iPad Could Threaten Consoles - Neil Young
ngmoco CEO believes that Apple's new toy could shift the video game landscape.
Neil Young, founder and CEO of leading iPhone/iPod Touch/iPad game developer ngmoco, believes as Apple sells more iPads to consumers, more original games will be created for the tablet computer. ngmoco already has seven games available for the new device, although they are ports of iPhone/iPod Touch games with new features that take advantage of the iPad's functionality. But moving forward, his company will bring new IP to the device. We talk with him about the impact iPad will have on gaming and he gives his thoughts on how Apple might market the gaming aspect of this device in this exclusive interview.
How do you think the iPad's functionality will creatively open things up for game developers?
I think the device is awesome. I think normal human beings are going to be kinda blown away with it when they actually have the opportunity to interact with it. It's a beautiful screen with much larger format, multi-touch fields that are sporadically different when you're working with two hands on something. I think as a consumer device, it's giving Apple a foothold in the house, in the living room in particular.
What do you see as the iPad's role in the living room?
Everything from a gaming standpoint that you'd imagine people can do in the home, suddenly becomes viable on this platform, but viable in a different way. Humans react to what they see, what they hear, and what they touch. This radically changes the nature of the relationship with a game, because you're literally interacting with it very directly versus indirectly, which is how you might interact with a game on a laptop or through a console.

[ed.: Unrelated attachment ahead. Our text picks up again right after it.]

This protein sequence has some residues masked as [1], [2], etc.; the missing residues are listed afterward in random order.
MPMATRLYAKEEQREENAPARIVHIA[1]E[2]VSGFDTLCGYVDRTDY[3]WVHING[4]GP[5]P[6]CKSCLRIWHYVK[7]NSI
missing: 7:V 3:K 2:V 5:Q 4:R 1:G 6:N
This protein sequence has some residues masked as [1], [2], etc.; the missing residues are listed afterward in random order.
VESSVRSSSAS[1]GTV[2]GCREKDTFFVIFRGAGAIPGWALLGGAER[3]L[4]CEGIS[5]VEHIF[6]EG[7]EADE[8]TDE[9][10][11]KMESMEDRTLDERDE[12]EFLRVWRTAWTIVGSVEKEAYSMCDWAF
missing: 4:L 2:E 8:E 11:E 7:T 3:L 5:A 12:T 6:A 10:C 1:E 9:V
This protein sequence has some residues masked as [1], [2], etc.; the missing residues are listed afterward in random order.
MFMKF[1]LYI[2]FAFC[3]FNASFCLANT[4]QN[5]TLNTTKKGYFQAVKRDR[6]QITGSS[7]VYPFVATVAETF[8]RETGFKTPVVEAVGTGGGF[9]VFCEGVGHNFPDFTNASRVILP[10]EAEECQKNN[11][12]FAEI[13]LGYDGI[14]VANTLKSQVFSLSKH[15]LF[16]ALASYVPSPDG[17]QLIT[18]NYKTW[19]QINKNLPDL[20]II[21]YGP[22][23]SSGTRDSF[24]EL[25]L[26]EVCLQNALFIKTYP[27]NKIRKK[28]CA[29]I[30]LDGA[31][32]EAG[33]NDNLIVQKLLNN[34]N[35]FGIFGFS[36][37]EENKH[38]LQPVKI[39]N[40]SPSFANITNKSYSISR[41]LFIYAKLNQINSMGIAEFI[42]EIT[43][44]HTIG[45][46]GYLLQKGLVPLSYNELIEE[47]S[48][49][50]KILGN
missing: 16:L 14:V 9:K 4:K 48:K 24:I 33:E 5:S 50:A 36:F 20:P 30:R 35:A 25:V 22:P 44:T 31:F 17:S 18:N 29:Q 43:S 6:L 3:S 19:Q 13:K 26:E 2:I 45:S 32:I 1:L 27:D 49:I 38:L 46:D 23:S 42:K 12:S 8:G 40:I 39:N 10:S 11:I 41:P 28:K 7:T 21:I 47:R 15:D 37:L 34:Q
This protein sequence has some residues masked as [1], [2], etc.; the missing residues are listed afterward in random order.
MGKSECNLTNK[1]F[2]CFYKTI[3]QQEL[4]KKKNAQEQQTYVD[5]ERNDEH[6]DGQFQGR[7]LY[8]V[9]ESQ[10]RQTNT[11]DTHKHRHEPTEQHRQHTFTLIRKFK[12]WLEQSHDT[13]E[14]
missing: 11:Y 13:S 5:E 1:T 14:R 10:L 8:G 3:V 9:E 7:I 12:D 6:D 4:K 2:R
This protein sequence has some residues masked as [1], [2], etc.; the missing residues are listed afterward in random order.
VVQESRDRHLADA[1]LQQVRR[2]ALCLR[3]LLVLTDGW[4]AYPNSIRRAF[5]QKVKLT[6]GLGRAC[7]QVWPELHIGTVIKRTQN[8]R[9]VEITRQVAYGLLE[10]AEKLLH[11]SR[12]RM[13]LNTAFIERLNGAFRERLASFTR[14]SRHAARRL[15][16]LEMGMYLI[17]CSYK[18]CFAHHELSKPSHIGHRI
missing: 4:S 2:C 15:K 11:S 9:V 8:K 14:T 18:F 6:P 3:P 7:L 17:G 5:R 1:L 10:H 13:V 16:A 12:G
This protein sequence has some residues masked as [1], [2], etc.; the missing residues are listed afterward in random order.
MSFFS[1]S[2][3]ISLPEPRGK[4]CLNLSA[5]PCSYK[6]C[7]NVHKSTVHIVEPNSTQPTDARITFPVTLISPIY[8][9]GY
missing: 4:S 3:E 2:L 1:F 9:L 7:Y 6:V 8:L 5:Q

Can you give some specific examples of how your games are going to take advantage of iPad?
Technically, it's a much bigger iPod Touch with a faster graphics processor. From a user standpoint, the thing you have to think about is how users perceive interaction. You perceive interaction through what you see. If the screen is bigger, it changes the way you perceive interactions, what you hear, and also how you directly manipulate or interact with that experience. Video games in the home have always had this abstracted relationship, but the abstraction layer has been the DualShock or the SIXAXIS controller. The success of Nintendo's Wii was largely driven by the Wii-mote. Nintendo basically said we can't compete from a graphic software standpoint or a sound standpoint, but we can compete from a gameplay and a user interface standpoint. iPad takes that concept to the next level. Instead of actually manipulating things on a screen through the abstraction layer of a controller, you're manipulating things directly with your hands. For us, what that means is taking the games that we have both in the market today, and in our portfolio going forward, and figuring out, what can we add to these games that really takes advantage of those two big differences.
What are your thoughts on multi-touch interaction?
Multi-touch is great because you can actually take advantage of five touch points on the screen and work with more screen real estate. What we're doing in our games is we're adding to the product to give people more useful information as they're playing the game. In GodFinger, for example, you can have the story up and push it over to one side of the screen while you're scrolling around the world. You don't have to jump in and out between screens. In We Rule, you can see the social map of the kingdoms of all of your friends, while at the same time managing and manipulating your kingdom. That's a feature functionality that you can add. The real difference comes in the intimacy of the relationship that you now have with the game. It's literally sitting on your lap. You're touching on it with both pads. You're swiping, you're pulling things over. It's very Minority Report-ish. It's cool.